Of the multitude of renewable energy procurement options available, onsite renewables may be the most resistant to policy changes that could potentially impact expected economics. Solar, the most popular source for onsite renewable energy, has a unique value proposition because it reduces electrical load at the customer’s location. This concept, known as behind-the-meter, effectively insulates renewable energy savings from the effects of certain types of policy decisions.
Behind-the-meter solar is located on the customer side of the electrical meter rather than on the utility side. This means that electrons produced by the solar panels first go to power all the machines, lights, and other electricity-consuming devices at a facility before any extra energy is exported to the grid for others to use. If the solar power system is designed to match your facility’s consumption profile, the system will have no (or minimal) exports back to the utility grid. From an energy billing perspective, the end result is similar to an energy reduction at your facility; like turning off electrical appliances and machines or using high-efficiency electrical devices.
The behind-the-meter structure is beneficial because some utilities pay less for exported energy, and a behind-the-meter system does not rely on current net metering policies or future expectations thereof. Furthermore, if your organization’s utility bills are based on time-of-use rates, you may realize additional savings due to the coincidence of solar power’s daytime production profile with peak demand times. In this scenario, your business also becomes a candidate for pairing onsite renewables such as solar with energy storage, which further maximizes economic savings depending on your utility bill rate structure.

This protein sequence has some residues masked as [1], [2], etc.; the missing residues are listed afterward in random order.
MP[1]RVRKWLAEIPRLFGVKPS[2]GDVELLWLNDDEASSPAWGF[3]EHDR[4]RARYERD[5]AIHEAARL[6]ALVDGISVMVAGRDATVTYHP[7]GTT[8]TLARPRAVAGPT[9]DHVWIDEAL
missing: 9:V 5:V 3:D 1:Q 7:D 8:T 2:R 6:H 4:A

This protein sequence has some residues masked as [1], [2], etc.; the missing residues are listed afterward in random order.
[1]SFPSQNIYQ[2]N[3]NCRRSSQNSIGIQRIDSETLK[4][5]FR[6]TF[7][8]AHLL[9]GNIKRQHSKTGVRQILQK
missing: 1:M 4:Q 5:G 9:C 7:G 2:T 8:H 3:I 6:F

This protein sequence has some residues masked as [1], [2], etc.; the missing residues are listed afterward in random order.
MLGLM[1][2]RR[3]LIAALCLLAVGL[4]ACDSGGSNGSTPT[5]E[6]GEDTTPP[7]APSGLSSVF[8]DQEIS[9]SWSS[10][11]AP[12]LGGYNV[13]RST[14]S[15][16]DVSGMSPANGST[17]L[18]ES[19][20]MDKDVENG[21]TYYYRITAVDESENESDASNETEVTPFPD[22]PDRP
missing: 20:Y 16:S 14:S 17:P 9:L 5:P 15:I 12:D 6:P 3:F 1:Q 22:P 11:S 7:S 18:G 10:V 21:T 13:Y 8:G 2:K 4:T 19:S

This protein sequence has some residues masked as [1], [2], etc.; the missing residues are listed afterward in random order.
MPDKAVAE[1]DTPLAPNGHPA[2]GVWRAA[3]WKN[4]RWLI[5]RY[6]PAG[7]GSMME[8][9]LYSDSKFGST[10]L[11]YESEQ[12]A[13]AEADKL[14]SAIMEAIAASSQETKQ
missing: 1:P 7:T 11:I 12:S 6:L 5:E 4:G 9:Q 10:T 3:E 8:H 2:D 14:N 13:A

Onsite solar can also offer unique marketing benefits around environmental claims. Many onsite customers appreciate that behind-the-meter energy offsets their direct utility consumption and that the renewable energy is produced at the same geographical location that it is used. Furthermore, solar panels add visibility to the sustainability efforts at your facility and display evidence of your environmental commitment.
Although onsite solar usually will not offset your company’s entire electrical load, it can be a valuable portion of your renewable energy portfolio, which can also include offsite renewables procured via the wholesale market and energy attribute certificate purchases.
Schneider Electric helps Commercial, Industrial, and Institutional (C&I) customers evaluate the impacts of the many renewable energy choices available and decide on the best mix to meet current and future goals. Reach out to our strategic renewables team to assess whether onsite renewables can complement your company’s sustainability strategy.